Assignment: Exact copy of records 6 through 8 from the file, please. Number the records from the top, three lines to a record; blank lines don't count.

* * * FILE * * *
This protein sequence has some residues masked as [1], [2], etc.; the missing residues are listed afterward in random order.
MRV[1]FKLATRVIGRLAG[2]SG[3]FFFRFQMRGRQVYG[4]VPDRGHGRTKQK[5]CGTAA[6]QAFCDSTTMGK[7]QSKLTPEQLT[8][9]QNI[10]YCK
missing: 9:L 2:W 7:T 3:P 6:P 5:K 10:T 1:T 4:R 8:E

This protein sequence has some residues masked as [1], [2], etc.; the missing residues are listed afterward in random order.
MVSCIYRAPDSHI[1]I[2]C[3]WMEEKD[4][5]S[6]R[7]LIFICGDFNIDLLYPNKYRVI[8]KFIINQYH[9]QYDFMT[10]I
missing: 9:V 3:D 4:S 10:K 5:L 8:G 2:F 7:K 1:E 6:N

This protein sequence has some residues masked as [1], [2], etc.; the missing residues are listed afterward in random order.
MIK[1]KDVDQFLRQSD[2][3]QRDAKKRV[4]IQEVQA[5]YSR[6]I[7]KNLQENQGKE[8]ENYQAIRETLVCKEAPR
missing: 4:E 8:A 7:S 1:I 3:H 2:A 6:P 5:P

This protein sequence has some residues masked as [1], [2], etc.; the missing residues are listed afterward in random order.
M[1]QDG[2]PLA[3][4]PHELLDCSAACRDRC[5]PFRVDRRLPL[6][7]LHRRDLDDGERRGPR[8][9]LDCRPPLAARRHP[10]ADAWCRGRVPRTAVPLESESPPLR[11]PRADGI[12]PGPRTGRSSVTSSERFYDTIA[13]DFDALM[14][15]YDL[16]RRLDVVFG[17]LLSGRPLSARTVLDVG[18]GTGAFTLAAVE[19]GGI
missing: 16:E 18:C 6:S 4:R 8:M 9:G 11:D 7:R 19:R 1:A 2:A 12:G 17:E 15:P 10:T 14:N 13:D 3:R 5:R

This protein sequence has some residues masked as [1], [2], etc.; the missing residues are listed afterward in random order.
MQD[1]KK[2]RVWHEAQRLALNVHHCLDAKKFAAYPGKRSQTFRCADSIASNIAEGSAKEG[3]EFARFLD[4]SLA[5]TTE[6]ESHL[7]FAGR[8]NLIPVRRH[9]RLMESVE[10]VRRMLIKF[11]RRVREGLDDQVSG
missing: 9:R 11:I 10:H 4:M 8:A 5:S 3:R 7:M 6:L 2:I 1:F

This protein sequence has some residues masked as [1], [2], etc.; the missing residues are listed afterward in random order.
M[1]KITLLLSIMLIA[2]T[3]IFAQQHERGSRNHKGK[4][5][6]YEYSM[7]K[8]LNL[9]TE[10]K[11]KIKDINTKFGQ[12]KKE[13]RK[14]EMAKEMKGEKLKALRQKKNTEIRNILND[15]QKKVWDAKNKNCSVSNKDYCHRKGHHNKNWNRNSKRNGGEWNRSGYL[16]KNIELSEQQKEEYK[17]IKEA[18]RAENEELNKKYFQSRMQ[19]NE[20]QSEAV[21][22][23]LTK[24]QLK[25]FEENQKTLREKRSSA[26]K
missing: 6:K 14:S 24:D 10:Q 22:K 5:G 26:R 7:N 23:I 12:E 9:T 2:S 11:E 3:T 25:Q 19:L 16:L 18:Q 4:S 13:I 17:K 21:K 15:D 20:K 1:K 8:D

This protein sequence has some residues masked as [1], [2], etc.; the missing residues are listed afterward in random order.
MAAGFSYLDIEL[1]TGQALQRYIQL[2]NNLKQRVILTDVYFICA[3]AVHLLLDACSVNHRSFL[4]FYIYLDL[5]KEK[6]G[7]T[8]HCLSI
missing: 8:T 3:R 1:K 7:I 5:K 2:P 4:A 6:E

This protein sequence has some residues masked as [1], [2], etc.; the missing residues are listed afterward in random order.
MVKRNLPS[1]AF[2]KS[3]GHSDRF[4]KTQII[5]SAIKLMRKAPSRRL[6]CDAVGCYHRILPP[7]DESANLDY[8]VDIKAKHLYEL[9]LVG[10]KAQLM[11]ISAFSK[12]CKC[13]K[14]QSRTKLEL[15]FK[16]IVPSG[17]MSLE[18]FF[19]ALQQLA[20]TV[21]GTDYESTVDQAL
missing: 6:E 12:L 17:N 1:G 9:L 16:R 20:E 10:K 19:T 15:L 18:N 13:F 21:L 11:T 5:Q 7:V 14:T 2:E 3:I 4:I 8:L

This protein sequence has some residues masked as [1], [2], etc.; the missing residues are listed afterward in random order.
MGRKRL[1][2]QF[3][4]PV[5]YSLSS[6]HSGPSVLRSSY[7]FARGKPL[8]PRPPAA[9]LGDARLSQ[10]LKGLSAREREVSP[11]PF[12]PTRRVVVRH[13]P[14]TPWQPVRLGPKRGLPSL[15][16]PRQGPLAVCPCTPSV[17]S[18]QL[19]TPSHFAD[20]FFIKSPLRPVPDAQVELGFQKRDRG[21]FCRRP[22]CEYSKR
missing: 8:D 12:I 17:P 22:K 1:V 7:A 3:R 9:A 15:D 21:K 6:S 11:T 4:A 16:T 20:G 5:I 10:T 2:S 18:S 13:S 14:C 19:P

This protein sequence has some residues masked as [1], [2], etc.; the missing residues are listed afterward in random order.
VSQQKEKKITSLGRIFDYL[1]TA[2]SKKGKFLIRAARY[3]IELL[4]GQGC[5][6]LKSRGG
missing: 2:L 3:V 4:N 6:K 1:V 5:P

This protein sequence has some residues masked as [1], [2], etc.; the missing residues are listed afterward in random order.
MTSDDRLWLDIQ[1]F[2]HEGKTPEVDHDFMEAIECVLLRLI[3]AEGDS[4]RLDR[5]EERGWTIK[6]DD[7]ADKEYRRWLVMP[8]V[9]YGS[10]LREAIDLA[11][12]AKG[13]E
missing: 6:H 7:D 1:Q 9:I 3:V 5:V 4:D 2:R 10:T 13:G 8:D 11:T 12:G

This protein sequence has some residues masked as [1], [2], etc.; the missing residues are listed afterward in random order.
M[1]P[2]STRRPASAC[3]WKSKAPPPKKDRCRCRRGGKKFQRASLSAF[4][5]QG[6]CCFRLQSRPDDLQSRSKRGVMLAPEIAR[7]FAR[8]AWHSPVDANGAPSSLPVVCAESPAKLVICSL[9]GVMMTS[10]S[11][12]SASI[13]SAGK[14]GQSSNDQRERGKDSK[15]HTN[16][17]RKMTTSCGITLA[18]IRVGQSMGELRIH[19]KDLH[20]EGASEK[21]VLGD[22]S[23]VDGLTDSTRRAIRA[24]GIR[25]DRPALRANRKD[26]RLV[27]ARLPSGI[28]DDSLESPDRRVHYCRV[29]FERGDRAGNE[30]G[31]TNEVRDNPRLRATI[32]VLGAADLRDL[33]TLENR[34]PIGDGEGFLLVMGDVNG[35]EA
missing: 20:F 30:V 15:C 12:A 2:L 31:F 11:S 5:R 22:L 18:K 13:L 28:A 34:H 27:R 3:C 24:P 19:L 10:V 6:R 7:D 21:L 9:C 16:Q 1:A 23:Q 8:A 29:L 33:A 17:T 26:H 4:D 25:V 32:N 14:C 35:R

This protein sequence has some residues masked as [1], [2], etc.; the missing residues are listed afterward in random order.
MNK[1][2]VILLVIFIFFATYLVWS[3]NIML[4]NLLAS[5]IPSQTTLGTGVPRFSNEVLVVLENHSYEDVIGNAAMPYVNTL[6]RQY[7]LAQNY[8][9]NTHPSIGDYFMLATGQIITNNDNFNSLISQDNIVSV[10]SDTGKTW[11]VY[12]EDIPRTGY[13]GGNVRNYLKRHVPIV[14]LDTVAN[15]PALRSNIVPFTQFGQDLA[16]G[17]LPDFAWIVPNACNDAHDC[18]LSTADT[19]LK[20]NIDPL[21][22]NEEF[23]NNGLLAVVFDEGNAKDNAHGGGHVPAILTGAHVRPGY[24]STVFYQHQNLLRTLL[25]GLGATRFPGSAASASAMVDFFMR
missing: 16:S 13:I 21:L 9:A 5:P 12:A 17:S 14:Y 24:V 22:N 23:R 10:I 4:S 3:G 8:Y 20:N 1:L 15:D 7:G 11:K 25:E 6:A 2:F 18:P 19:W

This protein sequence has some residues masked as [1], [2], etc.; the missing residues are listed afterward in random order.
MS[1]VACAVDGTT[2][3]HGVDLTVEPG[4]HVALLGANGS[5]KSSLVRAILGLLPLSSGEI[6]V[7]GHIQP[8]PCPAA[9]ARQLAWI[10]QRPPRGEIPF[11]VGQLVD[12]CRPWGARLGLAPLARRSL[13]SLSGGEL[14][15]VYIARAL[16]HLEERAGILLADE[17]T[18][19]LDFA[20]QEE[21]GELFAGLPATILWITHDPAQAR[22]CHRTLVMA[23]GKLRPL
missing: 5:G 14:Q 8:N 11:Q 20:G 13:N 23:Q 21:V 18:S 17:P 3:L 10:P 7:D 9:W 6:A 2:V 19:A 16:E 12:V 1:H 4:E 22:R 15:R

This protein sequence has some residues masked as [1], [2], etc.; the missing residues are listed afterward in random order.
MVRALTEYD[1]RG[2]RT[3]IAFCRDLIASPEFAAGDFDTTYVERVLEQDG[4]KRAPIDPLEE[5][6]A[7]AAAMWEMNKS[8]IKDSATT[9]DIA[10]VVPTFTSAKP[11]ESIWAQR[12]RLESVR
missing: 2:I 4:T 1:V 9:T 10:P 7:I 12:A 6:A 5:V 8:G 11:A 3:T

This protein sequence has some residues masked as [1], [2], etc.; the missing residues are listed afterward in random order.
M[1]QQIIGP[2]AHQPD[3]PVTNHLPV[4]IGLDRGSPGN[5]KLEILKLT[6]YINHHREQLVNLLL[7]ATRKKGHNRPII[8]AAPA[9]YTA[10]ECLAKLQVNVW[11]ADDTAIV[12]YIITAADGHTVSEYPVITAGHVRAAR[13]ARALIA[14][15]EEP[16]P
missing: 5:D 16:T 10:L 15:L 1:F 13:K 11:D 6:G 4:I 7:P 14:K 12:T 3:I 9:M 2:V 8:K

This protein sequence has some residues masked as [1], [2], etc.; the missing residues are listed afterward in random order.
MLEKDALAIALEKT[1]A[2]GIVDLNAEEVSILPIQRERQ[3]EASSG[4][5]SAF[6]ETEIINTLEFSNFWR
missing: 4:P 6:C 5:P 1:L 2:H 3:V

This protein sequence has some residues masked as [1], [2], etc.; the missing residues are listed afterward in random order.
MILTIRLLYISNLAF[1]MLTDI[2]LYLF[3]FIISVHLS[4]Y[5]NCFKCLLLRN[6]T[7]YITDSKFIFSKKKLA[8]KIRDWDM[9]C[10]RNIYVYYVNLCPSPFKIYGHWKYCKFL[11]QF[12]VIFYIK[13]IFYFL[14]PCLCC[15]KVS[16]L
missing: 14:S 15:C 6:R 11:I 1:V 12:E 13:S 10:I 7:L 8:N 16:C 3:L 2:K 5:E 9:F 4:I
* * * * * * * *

This protein sequence has some residues masked as [1], [2], etc.; the missing residues are listed afterward in random order.
M[1]KITLLLSIMLIA[2]T[3]IFAQQHERGSRNHKGK[4][5][6]YEYSM[7]K[8]LNL[9]TE[10]K[11]KIKDINTKFGQ[12]KKE[13]RK[14]EMAKEMKGEKLKALRQKKNTEIRNILND[15]QKKVWDAKNKNCSVSNKDYCHRKGHHNKNWNRNSKRNGGEWNRSGYL[16]KNIELSEQQKEEYK[17]IKEA[18]RAENEELNKKYFQSRMQ[19]NE[20]QSEAV[21][22][23]LTK[24]QLK[25]FEENQKTLREKRSSA[26]K
missing: 6:K 14:S 24:D 10:Q 22:K 5:G 26:R 7:N 23:I 12:E 9:T 2:S 11:E 3:T 25:Q 19:L 16:L 18:Q 4:S 13:I 17:K 21:K 15:D 20:K 1:K 8:D

This protein sequence has some residues masked as [1], [2], etc.; the missing residues are listed afterward in random order.
MAAGFSYLDIEL[1]TGQALQRYIQL[2]NNLKQRVILTDVYFICA[3]AVHLLLDACSVNHRSFL[4]FYIYLDL[5]KEK[6]G[7]T[8]HCLSI
missing: 8:T 3:R 1:K 7:I 5:K 2:P 4:A 6:E

This protein sequence has some residues masked as [1], [2], etc.; the missing residues are listed afterward in random order.
MVKRNLPS[1]AF[2]KS[3]GHSDRF[4]KTQII[5]SAIKLMRKAPSRRL[6]CDAVGCYHRILPP[7]DESANLDY[8]VDIKAKHLYEL[9]LVG[10]KAQLM[11]ISAFSK[12]CKC[13]K[14]QSRTKLEL[15]FK[16]IVPSG[17]MSLE[18]FF[19]ALQQLA[20]TV[21]GTDYESTVDQAL
missing: 6:E 12:L 17:N 1:G 9:L 16:R 20:E 10:K 19:T 15:L 18:N 13:F 21:L 11:T 5:Q 7:V 14:T 2:E 3:I 4:I 8:L